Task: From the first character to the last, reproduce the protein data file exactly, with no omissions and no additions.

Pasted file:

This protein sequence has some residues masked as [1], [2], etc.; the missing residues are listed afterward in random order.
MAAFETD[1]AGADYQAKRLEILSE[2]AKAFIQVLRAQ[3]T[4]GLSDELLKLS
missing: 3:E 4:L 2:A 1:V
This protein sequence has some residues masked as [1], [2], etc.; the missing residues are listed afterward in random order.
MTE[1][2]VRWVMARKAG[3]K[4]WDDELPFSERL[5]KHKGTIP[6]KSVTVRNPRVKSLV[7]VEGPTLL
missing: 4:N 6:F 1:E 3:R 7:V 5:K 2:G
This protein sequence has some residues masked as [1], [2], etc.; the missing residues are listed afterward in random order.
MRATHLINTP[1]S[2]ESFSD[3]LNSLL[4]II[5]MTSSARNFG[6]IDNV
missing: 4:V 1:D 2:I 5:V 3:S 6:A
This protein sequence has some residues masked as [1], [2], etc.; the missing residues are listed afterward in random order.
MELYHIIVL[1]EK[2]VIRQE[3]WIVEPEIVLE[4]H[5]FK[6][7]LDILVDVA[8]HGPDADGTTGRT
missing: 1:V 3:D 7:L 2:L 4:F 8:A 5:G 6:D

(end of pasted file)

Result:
This protein sequence has some residues masked as [1], [2], etc.; the missing residues are listed afterward in random order.
MAAFETD[1]AGADYQAKRLEILSE[2]AKAFIQVLRAQ[3]T[4]GLSDELLKLS
missing: 3:E 4:L 2:A 1:V
This protein sequence has some residues masked as [1], [2], etc.; the missing residues are listed afterward in random order.
MTE[1][2]VRWVMARKAG[3]K[4]WDDELPFSERL[5]KHKGTIP[6]KSVTVRNPRVKSLV[7]VEGPTLL
missing: 4:N 6:F 1:E 3:R 7:V 5:K 2:G
This protein sequence has some residues masked as [1], [2], etc.; the missing residues are listed afterward in random order.
MRATHLINTP[1]S[2]ESFSD[3]LNSLL[4]II[5]MTSSARNFG[6]IDNV
missing: 4:V 1:D 2:I 5:V 3:S 6:A
This protein sequence has some residues masked as [1], [2], etc.; the missing residues are listed afterward in random order.
MELYHIIVL[1]EK[2]VIRQE[3]WIVEPEIVLE[4]H[5]FK[6][7]LDILVDVA[8]HGPDADGTTGRT
missing: 1:V 3:D 7:L 2:L 4:F 8:A 5:G 6:D